By Andrew J. Friedenthal, American-Statesman freelance arts critic.
For the entirety of 2016, I have freelanced as a theater critic for the American-Statesman, reviewing all manner of shows small and large, from the splashiest musical to the edgiest experimental laboratories. As we wrap up this very long year, I’ve put together a Top 10 list of my favorite shows of 2016.
This is a highly personalized, idiosyncratic list, and it is specifically my favorite theatrical productions of the year rather than a “best of” list. For those kinds of rankings, I find that you need a group consensus of the kind bestowed by the B. Iden Payne Awards or the Austin Critics Table Awards. This, however, is just my personal favorites of the almost fifty shows I reviewed, and the reasons why I found them to be so good.
- “Mary Poppins”
Zach Theatre’s “Mary Poppins.” Photo by Kirk Tuck.
Zach Theater has the funding to produce the biggest-budget local shows in Austin, and occasionally that money seems to be spent on emphasizing that “bigness” at the expense of story-telling. This was emphatically not the case with their production of the stage adaptation of Disney’s Mary Poppins. The story of Mary Poppins required strong performers, magical scope, and, most importantly, a large sense of whimsy and fun. Those director Dave Steakley delivered in spades, thanks to a talented cast ranging from veteran thespians in the lead roles, incredibly gifted child actors, and a stupendous ensemble whose enormous song-and-dance skills created several show-stopping numbers. Although other shows stayed with me longer on an emotional and/or intellectual level, Mary Poppins was certainly the most fun I had seeing a show in 2016.
- “Clybourne Park”
Sometimes a production stands out because the text itself is so good, and the director and actors simply and elegantly present that story to the audience with few bells and whistles. This was the case with Penfold Theatre’s production of the Pulitzer Prize-winning Clybourne Park, by Bruce Norris. The play, a sort of sequel to Lorraine Hansberry’s classic A Raisin in the Sun, is a thoughtful, provocative exploration of race relations in the United States, comparing the 1950s to the present day through the stories of a single house’s owners. Clybourne Park’s “gimmick”—jumping between the two eras during intermission—is one easily achieved without much technical magic, and so it falls to a given production to relate the text’s story as directly and powerfully as possible. Director Nathan Jerkins and a formidable cast did just that, and their Clybourne Park was a funny, intellectual, confrontational meditation on some of American history’s most troubling legacies.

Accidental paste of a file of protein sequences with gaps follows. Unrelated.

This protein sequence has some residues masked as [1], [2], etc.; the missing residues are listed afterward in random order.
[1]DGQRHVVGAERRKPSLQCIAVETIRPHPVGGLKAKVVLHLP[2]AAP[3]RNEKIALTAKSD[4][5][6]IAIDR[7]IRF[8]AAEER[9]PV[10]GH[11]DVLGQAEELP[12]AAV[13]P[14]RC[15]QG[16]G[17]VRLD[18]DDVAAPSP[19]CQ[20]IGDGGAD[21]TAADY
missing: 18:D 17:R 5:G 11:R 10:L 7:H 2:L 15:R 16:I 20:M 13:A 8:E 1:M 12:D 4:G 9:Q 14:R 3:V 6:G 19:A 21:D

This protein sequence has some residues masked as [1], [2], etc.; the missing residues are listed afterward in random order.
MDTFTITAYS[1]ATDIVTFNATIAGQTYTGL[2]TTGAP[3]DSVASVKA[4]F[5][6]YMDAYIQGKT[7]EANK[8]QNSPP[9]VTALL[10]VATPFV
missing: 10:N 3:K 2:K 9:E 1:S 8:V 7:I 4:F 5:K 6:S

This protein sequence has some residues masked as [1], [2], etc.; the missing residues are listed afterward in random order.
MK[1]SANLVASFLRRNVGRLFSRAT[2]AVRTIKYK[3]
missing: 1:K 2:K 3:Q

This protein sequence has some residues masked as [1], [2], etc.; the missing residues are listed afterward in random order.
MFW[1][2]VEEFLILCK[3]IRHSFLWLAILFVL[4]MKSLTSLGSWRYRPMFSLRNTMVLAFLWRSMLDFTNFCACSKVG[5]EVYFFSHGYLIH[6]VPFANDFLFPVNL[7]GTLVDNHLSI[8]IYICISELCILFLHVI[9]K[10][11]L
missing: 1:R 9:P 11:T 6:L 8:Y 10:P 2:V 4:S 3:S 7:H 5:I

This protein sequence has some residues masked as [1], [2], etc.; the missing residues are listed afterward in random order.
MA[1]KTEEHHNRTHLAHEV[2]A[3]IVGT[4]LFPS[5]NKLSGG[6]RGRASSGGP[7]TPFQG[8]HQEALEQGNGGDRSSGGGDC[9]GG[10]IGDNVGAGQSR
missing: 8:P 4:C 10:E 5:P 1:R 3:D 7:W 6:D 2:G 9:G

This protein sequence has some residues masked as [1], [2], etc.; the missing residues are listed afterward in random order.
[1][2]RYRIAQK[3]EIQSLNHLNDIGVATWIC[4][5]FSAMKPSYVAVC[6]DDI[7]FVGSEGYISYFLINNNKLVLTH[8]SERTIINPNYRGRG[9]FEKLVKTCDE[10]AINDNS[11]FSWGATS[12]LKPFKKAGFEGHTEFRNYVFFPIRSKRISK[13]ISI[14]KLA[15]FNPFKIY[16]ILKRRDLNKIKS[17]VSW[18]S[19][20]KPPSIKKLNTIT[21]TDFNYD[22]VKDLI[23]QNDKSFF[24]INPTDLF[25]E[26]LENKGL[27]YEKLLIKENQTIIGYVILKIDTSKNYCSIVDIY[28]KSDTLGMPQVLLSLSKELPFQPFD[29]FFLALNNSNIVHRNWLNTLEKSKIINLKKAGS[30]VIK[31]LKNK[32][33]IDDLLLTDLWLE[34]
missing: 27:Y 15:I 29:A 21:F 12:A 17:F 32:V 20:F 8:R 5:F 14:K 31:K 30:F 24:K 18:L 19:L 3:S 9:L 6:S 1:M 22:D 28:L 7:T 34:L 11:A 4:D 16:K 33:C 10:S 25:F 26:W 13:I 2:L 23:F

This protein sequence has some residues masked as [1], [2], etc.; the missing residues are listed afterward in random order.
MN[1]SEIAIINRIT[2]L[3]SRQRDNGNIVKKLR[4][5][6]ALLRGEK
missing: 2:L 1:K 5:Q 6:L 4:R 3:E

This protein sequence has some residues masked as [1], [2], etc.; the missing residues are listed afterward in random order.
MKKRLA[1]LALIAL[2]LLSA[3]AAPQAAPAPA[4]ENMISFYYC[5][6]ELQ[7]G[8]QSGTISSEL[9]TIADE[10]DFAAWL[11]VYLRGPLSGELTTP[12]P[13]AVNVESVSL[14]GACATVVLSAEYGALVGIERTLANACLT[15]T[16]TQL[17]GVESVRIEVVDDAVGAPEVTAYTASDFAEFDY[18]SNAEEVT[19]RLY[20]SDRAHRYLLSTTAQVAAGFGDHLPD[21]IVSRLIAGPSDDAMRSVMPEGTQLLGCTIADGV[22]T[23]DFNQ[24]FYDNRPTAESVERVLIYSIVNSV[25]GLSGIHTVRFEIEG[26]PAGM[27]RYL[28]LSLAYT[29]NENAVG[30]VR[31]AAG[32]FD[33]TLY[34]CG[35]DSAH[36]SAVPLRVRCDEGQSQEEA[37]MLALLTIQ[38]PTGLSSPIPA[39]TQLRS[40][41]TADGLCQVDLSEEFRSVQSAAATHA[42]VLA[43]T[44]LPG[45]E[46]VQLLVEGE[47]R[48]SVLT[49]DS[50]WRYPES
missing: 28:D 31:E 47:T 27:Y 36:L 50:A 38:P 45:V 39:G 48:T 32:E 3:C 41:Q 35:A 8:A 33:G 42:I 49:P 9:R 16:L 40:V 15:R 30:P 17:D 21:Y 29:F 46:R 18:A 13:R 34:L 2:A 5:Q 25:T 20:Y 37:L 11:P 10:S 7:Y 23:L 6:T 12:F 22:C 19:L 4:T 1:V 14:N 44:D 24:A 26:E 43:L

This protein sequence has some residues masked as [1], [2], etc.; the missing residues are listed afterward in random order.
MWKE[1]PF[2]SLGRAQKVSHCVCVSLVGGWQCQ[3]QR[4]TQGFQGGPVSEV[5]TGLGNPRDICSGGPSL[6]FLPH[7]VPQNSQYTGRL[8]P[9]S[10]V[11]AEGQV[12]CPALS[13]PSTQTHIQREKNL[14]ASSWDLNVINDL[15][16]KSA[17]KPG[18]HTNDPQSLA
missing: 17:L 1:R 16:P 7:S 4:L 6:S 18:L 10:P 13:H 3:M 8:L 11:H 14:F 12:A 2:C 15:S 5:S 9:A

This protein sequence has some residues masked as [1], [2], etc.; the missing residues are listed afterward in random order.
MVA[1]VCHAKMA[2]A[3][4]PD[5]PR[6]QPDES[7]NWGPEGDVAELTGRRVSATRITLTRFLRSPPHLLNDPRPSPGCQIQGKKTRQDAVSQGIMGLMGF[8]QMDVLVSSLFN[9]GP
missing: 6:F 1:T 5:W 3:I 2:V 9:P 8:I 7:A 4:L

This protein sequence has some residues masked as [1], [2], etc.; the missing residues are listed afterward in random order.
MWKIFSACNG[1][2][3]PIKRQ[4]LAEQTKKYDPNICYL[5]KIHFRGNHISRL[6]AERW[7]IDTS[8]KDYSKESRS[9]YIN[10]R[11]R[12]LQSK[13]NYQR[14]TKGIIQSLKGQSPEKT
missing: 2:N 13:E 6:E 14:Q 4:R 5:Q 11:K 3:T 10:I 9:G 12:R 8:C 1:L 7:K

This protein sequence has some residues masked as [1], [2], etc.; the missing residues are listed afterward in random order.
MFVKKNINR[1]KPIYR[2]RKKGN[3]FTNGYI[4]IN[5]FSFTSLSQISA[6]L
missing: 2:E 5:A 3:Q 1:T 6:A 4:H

Everything about Dust was new and fresh—it was the first production of a new theater company (The Heartland Theatre Collective), with a new play written by a young playwright (Nicole Oglesby) and helmed by a young director (Marian Kansas), featuring a cast of current UT Austin students performing in a unique space (the tiny Pony Shed at the Vortex Theater). The young women behind this production, though, belied their relative inexperience with a powerful play, incredibly intimately staged, that spoke to both historical awareness and contemporary issues of class, sexuality, and gender. I went in to this show with relatively lowered expectations, knowing that the creators were so young, and was surprised and delighted by the level of professional craft and strength that I saw. I definitely look forward to more work from Heartland in the future.
Capital T Theatre is probably my favorite theater company in Austin (though they are closely followed by Hyde Park Theatre, whose playing space they frequently use), because artistic director Mark Pickell’s taste in plays tends to speak to my own—dark comedies that are as funny and heartfelt as they are bizarre. Nick Jones’ Trevor is just such a text, telling the story of a chimpanzee “actor” living in a suburban home with a human woman who thinks of herself as his mother. Needless to say, things end up going poorly for woman and chimp alike, with hilarity and heartbreak along the way. The soul of Trevor, though, was Jason Newman’s portrayal of the titular chimpanzee, in a hyper-physicalized performance that required as much stamina as it did emotional depth. The muscular, energetic show explored the relationship between human nature and animal nature in a way that was hysterical in all senses of the word.
- “Hand to God”
Hand to God is my second Capital T production on this list (I told you they were my favorite company), and to me it was their strongest of the year. Playwright Robert Askins’ exploration of youth, sex, religion, and violence in small town Texas was rife with both laughter and winces, in equal measure. Amidst a ridiculously detailed, realistic, mutable set designed by director Mark Pickell, the furiously talented cast hit notes of humor, horror, and heart around the bizarre concept of a Christian ministry puppet possessed by the devil. The highlight of the show was Chase Brewer, as the young boy whose puppet gets possessed, who almost impossibly managed to portray two unique characters and personalities at the same time. There were moments I swear I heard both the voice of the boy and the puppet simultaneously, although logically I know that was impossible. His performance left a lasting impression that truly impressed.